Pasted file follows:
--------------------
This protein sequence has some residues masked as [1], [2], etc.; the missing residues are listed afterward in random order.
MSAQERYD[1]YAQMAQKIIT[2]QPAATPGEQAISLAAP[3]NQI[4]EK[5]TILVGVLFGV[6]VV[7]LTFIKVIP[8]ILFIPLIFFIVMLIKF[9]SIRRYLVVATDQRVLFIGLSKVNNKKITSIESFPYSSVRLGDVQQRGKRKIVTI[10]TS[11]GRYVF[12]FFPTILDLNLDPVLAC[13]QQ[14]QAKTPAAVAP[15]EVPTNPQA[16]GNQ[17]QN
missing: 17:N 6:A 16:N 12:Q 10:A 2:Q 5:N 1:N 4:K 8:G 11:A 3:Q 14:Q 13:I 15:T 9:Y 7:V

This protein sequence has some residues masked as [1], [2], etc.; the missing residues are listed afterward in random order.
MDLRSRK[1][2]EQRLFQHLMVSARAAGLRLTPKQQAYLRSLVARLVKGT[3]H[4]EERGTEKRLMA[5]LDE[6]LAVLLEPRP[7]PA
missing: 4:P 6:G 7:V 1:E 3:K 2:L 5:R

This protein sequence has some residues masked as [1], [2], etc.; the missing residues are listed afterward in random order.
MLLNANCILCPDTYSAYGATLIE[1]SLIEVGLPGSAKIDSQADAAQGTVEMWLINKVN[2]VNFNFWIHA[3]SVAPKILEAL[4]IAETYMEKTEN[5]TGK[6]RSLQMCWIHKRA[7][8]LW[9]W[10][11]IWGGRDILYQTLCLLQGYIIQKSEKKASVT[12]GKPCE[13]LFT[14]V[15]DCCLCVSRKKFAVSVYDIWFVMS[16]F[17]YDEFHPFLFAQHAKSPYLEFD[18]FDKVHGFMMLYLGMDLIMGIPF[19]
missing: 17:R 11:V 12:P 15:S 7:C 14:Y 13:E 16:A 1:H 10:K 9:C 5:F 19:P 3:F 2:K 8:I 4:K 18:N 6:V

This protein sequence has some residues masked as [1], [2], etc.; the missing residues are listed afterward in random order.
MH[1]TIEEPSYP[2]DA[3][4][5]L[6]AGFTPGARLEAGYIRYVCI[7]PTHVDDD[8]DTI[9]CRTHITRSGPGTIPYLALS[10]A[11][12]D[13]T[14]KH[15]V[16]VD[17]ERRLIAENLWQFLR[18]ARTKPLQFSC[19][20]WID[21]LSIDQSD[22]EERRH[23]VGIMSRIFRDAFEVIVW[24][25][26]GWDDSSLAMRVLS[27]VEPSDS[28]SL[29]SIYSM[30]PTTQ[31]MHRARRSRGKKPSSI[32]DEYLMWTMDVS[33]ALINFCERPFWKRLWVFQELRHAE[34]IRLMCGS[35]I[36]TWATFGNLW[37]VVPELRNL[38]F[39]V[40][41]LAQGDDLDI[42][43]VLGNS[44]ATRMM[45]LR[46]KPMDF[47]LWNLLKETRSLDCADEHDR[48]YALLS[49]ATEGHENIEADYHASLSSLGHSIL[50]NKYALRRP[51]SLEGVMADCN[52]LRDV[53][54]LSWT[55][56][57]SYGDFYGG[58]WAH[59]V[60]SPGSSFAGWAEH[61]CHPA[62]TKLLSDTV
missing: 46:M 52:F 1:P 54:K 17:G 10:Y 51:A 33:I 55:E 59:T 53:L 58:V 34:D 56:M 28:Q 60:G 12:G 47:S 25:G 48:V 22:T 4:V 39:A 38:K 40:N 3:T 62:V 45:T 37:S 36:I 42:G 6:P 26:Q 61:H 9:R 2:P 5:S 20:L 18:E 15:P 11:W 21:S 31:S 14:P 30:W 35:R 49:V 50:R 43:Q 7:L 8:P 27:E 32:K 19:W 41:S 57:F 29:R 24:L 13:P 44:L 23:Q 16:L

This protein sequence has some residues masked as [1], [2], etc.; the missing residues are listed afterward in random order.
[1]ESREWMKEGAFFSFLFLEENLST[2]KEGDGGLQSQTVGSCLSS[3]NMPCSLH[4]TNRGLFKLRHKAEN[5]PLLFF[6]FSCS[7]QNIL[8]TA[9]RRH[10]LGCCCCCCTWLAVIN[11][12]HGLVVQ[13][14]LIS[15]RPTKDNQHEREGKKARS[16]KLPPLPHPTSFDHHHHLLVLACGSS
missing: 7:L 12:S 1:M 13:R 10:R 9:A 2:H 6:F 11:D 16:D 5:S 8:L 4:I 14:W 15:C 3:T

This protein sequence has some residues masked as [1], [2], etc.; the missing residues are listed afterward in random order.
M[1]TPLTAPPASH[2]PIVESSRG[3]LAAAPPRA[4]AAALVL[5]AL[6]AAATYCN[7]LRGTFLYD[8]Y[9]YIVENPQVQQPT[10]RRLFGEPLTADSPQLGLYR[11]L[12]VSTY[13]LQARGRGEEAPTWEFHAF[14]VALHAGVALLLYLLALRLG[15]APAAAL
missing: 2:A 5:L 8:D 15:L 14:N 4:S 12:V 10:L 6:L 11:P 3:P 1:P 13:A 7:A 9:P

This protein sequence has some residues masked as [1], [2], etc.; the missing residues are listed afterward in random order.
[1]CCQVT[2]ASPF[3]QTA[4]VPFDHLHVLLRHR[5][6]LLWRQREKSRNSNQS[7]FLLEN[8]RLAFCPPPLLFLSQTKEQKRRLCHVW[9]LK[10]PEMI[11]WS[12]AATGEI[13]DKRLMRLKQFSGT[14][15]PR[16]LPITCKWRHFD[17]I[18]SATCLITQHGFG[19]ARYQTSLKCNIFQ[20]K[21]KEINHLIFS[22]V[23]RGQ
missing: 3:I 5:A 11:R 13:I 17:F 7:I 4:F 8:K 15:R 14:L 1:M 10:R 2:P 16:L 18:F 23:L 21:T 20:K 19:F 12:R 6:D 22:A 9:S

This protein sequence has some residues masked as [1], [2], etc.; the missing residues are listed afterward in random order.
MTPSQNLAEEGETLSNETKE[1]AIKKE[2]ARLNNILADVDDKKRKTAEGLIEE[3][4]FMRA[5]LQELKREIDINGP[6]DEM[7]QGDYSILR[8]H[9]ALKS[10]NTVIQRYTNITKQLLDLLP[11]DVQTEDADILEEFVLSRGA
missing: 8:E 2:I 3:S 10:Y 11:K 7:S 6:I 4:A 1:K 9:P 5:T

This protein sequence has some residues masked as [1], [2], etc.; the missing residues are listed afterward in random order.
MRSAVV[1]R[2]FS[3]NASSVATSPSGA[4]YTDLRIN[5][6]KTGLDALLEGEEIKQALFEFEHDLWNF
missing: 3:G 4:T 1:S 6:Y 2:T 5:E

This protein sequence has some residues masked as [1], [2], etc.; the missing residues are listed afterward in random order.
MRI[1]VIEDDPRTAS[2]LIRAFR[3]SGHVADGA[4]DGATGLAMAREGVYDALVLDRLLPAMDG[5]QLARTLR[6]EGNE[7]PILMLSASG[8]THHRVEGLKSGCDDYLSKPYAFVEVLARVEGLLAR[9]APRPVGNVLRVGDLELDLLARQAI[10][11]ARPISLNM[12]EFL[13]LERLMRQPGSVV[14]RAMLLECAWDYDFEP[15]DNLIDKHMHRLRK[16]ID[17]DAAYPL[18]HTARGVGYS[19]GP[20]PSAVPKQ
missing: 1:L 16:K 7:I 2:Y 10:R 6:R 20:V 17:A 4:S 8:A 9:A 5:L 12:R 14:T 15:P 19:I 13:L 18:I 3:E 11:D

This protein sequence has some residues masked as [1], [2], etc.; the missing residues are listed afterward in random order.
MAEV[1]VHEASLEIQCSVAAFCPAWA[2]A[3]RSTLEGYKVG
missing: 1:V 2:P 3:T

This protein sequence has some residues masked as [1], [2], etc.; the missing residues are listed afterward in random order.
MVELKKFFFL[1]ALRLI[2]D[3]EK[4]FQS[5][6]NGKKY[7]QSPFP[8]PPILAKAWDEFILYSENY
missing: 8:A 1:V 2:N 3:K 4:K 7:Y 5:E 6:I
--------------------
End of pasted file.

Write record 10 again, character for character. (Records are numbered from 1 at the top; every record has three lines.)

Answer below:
This protein sequence has some residues masked as [1], [2], etc.; the missing residues are listed afterward in random order.
MRI[1]VIEDDPRTAS[2]LIRAFR[3]SGHVADGA[4]DGATGLAMAREGVYDALVLDRLLPAMDG[5]QLARTLR[6]EGNE[7]PILMLSASG[8]THHRVEGLKSGCDDYLSKPYAFVEVLARVEGLLAR[9]APRPVGNVLRVGDLELDLLARQAI[10][11]ARPISLNM[12]EFL[13]LERLMRQPGSVV[14]RAMLLECAWDYDFEP[15]DNLIDKHMHRLRK[16]ID[17]DAAYPL[18]HTARGVGYS[19]GP[20]PSAVPKQ
missing: 1:L 16:K 7:I 2:Y 10:R 6:R 20:V 17:A 4:S 8:A 9:A 5:L 12:R 14:T 15:P 19:I 13:L 18:I 3:E 11:D